Legislation aids in fight against food insecurity — A new law passed this year which aims to encourage the donation of food and grocery products to nonprofit organizations for distribution to needy individuals. It aligns Tennessee’s donor liability protection standard with the federal standard of gross negligence.
The measure explicitly allows liability protection for the donation of past-date foods and extends liability protection to individuals and organizations that donate directly to individuals for personal use, as long as the food is apparently wholesome and fit for human consumption at the time of distribution. This action, in turn, reduces unnecessary waste in Tennessee landfills. Under the legislation, donated food must also meet the standards of the Tennessee Food, Drug and Cosmetic Act. The new statute helps in efforts to address food insecurity in Tennessee, which is especially helpful during times of economic uncertainty. According to a study from Feeding America, one in seven Tennesseans, and one in five children, is considered food insecure. Over 40 percent of all food produced in the United States goes to waste, of which 98 percent goes to landfills.
General Assembly acts to officially recognize Volunteer State nickname — The General Assembly acted this year to embed into state law the nickname Tennessee has enjoyed since 1812 as the “Volunteer State.” It honors the state’s heritage and inspires future generations to answer the call to service. The Volunteer State moniker dates back to the War of 1812 because of the prominent role played by volunteer soldiers from Tennessee. It also refers to the state’s response to President Polk’s call for 2,600 volunteers at the beginning of the Mexican-American War which resulted in 30,000 volunteering from Tennessee alone.
Women’s Suffrage Day recognized under new law — August 18th of each year will be recognized as Women’s Suffrage Day under legislation which was approved by state lawmakers this year. The Tennessee General Assembly played a critical role in granting women the right to vote. On August 18, 1920 Tennessee became the 36th state to ratify the 19th Amendment. Rep. Harry T. Burn changed his vote breaking a tie in the House of Representatives making history for the state and the entire country. This year’s celebration marks the centennial of the amendment.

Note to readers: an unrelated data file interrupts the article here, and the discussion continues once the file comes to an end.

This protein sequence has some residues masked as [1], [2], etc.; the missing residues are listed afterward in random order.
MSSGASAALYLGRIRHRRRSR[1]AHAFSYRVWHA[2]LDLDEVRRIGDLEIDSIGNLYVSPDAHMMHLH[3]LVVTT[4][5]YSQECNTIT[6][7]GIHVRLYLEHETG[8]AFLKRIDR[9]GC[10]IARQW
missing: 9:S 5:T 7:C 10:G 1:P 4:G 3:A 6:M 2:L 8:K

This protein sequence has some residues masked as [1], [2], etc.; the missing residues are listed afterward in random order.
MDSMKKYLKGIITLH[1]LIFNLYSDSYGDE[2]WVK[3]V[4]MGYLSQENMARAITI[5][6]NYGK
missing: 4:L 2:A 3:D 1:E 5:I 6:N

New law extends where elected officials can carry handguns with a valid permit while in the discharge of officials duties – A measure to extend where local elected officials with valid handgun carry permits are allowed to carry a firearm in the discharge of their official duties was passed by the General Assembly. The new law allows any elected official of a county or municipality, not just a commissioner, to carry a firearm inside a building in which judicial proceedings are in progress, but not in the room where judicial proceedings are taking place. It also applies to county attorneys.
Resolution calls for federal action to secure citizenship for adult adoptees — Members of the General Assembly approved a resolution asking Congress and President Trump to enact federal legislation securing the citizenship of internationally adopted adults. This action would prevent the possibility of deportation for adult adoptees due to non-completion of the naturalization process by their adoptive parents while they were children. The federal Child Citizenship Act of 2000 aimed to protect children adopted internationally by U.S. citizens by granting them citizenship. However, when the act became law, it did not apply to internationally born adoptees over the age of eighteen. As a result, an alarming number of adoptees who were born before February 27, 1982 and raised in the U.S. do not have U.S. citizenship if their parents did not complete necessary processes to provide their adopted children with citizenship. There are an estimated 18,000 Korean American adoptees alone who do not have American citizenship, despite having been legally adopted. The resolution calls for parity so that all children adopted by U.S. citizen parents will have the same rights as children of U.S. citizens.
New law allows assistants of disabled persons to offer aid for fishing and hunting without a license—Legislation was approved this year specifying that a sportsman’s license is not required in order to assist a person with a disability who is fishing or hunting under an exemption provided by state law. The new law was introduced after a person received a citation for not obtaining a fishing license to help a disabled person fish. The purpose of the legislation is to establish a designation that will enable the TWRA employee to be able to clearly distinguish between those present as helpers and those who are fishing without a license.